Let’s break the glass ceiling, but NOT #WithHer
Columnist Annamarie Rienzi shares why she will not be voting for Secretary Clinton
Rejoice! America is on track to break the highest glass ceiling in our generation’s lifetime. Soon, young ladies across our nation will finally have a role model who has reached the highest office in all the land. It’s fantastic that we’ve finally come to a point in our country where voters realize that women are just as fit to be president as men. We will elect a female president not because we are in favor of the idea of having a female president, but because that female is a candidate that shares our vision for America’s future, and because we can trust her to carry out that vision.
Having this path drawn out for young women in this country is so important because, as former Assemblywoman Caroline Casagrande of New Jersey often said, “If you can see one, you can be one!” This means that those young ladies will feel more confident in their decisions to take risks because they see that other women who have taken the same risks and been rewarded with success. What a vital piece of advice from Casagrande who truly lived every aspect of that mantra as the founder of New Jersey’s Young Women’s Leadership Institute, a mentorship program for young ladies in high school who have an interest in public service.
Who knows, perhaps the first female president is right here among us. Maybe she is the young lady who is in front of you at Starbucks? Maybe she sits in front of you in Macroeconomics? However, one thing is for sure. She will rank among 40 or 50 of the most powerful people in the world, and it will be an amazing moment in history for the entire world to behold.
Former Secretary of State Hillary Rodham Clinton should not be that woman.
The girls of this country who are aspiring agents of change should not read their history books and recall Secretary Hillary Clinton, the United States’ first female president, as a liar. They should not have to think for a moment if it is morally acceptable to be trustworthy to only 36% of voters as Sec. Clinton is because trust is undoubtedly a vital trait to hold the office of the President of the United States. I hope that they don’t look back on a trailblazer surrounded by so many scandals, like the infamous Emailgate where Sec. Clinton was accused of breaking protocol and using her family’s private email server to discuss confidential matters of national security. She may have been in the clear when F.B.I. Director James Comey failed to recommend indictment. However, the recent re-opening of the case after more emails surfaced that are relevant to the F.B.I.’s original recommendation adds another layer of uncertainty around Sec. Clinton’s innocence.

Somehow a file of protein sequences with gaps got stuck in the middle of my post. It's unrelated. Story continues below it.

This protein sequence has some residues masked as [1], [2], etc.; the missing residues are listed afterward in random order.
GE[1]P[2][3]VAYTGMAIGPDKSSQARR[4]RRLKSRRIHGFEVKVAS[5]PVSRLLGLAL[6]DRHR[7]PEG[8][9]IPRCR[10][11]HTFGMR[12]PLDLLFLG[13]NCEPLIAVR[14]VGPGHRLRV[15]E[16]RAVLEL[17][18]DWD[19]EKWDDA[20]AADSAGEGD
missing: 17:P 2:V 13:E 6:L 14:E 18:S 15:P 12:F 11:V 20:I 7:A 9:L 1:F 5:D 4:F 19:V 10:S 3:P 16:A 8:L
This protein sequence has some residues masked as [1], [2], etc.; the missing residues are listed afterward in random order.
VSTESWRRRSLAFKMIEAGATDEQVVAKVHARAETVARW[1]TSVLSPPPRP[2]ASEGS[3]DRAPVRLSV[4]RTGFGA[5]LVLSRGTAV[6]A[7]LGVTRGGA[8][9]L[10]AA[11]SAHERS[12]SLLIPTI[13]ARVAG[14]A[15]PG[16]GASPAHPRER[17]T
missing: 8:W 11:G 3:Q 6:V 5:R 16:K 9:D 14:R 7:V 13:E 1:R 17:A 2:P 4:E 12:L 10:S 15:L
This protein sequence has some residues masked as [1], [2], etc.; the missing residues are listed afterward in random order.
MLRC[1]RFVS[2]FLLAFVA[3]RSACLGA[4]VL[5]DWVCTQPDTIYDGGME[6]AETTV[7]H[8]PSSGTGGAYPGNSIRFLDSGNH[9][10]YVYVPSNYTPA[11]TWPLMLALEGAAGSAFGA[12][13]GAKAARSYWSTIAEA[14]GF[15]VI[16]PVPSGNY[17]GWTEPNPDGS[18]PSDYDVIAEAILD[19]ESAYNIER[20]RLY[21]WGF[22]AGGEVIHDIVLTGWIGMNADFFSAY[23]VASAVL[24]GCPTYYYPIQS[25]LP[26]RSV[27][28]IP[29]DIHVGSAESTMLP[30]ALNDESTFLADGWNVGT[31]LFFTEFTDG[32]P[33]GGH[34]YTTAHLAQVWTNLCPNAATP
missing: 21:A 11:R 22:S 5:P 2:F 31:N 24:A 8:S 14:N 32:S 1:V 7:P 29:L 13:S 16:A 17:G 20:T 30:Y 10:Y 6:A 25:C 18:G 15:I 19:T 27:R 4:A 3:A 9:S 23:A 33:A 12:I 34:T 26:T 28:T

We owe it to future generations of young leaders to provide them with a great woman to look up to, a woman that they can be proud to follow. I have too much faith in the women of my country to believe that Sec. Clinton is the best we have to offer.
Aside from the dubious lack of incarceration, if Sec. Clinton is elected to be our next president, I fear for the generation of young ladies who would then look to her presidential run for inspiration. I pray that if she is elected, Sec. Clinton has something of a moral turnaround and leads the country in a forthright and honest manner. I would certainly not hold back my praise if that’s the case, considering the alternative. However, even if that occurs, within her campaign, these girls and women will see deception, corruption, and a game rigged in their new role model’s favor. They are not seeing a strong female president elected on her merits; they are seeing a woman who cheated her way to breaking through the highest glass ceiling.
Because of her untrustworthiness among many other undesirable traits, I feel that Sec. Clinton hurts the case for women in their present and future careers as political leaders. By being so dishonest to the American people, she perpetuates the harmful stereotype of women in power as being snakes and reinforces the often held belief that female leaders are liars. Let’s not continue that stereotype by electing a lifelong, calculating, untrustworthy power-grabber. That’s hardly what we want to show the next generation of women leaders.
And to my peers who are struggling to make this nearly impossible decision between two candidates that are the antithesis of role models, I remind you that your choice is not binary.
Annamarie Rienzi is a frustrated voter and junior in the School of Public Affairs.